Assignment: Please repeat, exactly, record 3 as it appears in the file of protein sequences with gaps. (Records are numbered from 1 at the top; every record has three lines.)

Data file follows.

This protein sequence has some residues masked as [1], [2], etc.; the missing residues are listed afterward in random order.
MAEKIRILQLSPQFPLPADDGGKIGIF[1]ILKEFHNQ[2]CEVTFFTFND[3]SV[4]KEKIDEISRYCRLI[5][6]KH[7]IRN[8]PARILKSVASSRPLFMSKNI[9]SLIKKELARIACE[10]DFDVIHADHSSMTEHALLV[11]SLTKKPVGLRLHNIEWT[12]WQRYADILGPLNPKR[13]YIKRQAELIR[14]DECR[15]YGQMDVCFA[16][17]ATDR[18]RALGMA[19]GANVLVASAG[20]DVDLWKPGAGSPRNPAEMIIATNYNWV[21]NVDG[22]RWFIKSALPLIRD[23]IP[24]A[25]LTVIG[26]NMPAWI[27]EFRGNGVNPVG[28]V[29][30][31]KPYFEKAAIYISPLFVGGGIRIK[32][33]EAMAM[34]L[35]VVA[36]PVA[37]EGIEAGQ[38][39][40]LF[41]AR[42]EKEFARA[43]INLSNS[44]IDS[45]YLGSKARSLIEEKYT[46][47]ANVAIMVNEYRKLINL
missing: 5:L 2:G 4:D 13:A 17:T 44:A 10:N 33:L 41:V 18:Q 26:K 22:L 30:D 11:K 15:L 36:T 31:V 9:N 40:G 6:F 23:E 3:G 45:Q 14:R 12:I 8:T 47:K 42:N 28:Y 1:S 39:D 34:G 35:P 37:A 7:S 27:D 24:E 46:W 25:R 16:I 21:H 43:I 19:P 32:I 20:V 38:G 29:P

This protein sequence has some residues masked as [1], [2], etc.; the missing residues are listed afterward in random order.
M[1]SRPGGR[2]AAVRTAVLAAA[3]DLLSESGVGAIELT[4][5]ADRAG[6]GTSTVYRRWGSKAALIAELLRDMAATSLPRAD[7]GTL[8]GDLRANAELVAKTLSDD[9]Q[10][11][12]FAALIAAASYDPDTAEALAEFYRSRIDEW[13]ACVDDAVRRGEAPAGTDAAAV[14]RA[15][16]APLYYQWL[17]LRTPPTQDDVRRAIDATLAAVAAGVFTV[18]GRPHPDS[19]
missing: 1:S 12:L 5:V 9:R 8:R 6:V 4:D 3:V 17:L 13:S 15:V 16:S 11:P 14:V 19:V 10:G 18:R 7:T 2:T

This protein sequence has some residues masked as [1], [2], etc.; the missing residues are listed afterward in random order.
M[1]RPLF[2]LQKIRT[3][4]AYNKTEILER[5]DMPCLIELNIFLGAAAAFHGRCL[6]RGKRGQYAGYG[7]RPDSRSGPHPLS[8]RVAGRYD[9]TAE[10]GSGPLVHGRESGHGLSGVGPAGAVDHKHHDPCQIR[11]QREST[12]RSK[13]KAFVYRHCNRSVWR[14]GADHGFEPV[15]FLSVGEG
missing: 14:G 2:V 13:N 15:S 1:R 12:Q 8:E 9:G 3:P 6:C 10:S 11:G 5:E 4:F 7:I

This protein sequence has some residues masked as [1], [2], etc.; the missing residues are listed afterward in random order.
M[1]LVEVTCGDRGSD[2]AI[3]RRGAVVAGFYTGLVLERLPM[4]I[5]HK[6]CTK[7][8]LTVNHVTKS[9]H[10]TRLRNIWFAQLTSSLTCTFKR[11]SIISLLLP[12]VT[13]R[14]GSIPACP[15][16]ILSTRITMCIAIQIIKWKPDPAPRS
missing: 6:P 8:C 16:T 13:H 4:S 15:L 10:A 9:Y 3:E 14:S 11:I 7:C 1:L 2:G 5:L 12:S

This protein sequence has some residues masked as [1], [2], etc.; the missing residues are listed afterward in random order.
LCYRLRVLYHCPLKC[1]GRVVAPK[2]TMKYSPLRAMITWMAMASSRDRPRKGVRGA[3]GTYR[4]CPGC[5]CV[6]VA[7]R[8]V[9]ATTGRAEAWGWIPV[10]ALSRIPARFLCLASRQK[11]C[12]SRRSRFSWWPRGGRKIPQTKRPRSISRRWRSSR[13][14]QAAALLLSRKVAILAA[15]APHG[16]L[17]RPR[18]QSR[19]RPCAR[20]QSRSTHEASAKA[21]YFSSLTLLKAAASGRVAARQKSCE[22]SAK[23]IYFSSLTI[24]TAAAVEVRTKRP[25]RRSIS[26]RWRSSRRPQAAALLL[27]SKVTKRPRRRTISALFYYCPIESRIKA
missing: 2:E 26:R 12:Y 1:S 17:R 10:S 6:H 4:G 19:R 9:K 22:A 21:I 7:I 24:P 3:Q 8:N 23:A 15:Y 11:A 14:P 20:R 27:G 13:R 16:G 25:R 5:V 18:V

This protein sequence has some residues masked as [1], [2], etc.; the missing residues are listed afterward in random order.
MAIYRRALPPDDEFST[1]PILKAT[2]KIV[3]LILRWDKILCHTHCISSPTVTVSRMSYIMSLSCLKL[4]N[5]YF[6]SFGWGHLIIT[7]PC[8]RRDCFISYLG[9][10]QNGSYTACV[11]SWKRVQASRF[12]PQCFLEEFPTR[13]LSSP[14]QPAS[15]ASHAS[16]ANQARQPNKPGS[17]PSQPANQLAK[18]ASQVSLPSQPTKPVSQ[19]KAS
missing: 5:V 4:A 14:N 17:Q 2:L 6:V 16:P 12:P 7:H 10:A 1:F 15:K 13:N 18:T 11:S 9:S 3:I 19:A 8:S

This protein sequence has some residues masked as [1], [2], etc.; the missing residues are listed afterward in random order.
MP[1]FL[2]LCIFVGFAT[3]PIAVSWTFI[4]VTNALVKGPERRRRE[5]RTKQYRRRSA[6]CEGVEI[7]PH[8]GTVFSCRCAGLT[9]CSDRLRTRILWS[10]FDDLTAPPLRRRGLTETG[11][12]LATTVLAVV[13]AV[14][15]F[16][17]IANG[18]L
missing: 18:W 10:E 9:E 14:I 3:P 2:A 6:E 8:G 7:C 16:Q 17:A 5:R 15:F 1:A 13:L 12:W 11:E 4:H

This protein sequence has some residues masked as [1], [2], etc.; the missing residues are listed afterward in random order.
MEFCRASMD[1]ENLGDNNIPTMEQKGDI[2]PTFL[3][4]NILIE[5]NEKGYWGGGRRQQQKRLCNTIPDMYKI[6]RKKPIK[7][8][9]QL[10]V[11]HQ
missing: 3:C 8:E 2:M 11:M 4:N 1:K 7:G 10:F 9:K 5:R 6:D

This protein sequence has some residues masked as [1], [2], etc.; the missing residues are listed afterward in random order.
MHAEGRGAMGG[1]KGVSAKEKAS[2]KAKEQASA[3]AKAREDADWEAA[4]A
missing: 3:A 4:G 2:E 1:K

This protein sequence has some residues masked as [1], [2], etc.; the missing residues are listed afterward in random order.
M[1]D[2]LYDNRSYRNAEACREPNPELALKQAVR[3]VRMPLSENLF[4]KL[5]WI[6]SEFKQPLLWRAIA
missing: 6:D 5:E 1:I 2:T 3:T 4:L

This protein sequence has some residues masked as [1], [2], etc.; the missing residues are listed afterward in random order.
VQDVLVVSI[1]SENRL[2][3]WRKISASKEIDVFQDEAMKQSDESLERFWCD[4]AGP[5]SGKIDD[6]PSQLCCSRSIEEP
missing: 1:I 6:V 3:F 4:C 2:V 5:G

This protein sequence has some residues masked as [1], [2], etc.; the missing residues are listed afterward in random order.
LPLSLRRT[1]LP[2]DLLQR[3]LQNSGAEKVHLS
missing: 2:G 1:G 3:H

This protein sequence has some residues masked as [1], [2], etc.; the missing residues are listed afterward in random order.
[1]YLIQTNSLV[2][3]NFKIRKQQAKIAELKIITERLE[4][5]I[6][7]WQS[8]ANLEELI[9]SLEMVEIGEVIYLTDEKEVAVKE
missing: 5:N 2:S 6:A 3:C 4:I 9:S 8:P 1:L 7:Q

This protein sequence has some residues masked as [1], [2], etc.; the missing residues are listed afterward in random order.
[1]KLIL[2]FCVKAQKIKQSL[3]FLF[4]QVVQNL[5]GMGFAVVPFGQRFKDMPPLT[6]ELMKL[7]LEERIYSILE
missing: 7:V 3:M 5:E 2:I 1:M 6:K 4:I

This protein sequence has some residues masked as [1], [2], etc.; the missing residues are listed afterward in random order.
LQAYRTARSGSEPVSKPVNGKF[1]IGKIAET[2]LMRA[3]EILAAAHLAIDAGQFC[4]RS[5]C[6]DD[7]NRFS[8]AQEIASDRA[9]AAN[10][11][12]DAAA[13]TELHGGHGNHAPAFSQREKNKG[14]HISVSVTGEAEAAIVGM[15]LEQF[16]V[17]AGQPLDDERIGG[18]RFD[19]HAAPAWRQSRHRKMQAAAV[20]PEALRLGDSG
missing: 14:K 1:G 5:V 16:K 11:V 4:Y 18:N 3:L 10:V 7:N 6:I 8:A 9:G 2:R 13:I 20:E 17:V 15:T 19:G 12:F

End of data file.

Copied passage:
This protein sequence has some residues masked as [1], [2], etc.; the missing residues are listed afterward in random order.
M[1]RPLF[2]LQKIRT[3][4]AYNKTEILER[5]DMPCLIELNIFLGAAAAFHGRCL[6]RGKRGQYAGYG[7]RPDSRSGPHPLS[8]RVAGRYD[9]TAE[10]GSGPLVHGRESGHGLSGVGPAGAVDHKHHDPCQIR[11]QREST[12]RSK[13]KAFVYRHCNRSVWR[14]GADHGFEPV[15]FLSVGEG
missing: 14:G 2:V 13:N 15:S 1:R 12:Q 8:E 9:G 3:P 6:C 10:S 11:G 5:E 4:F 7:I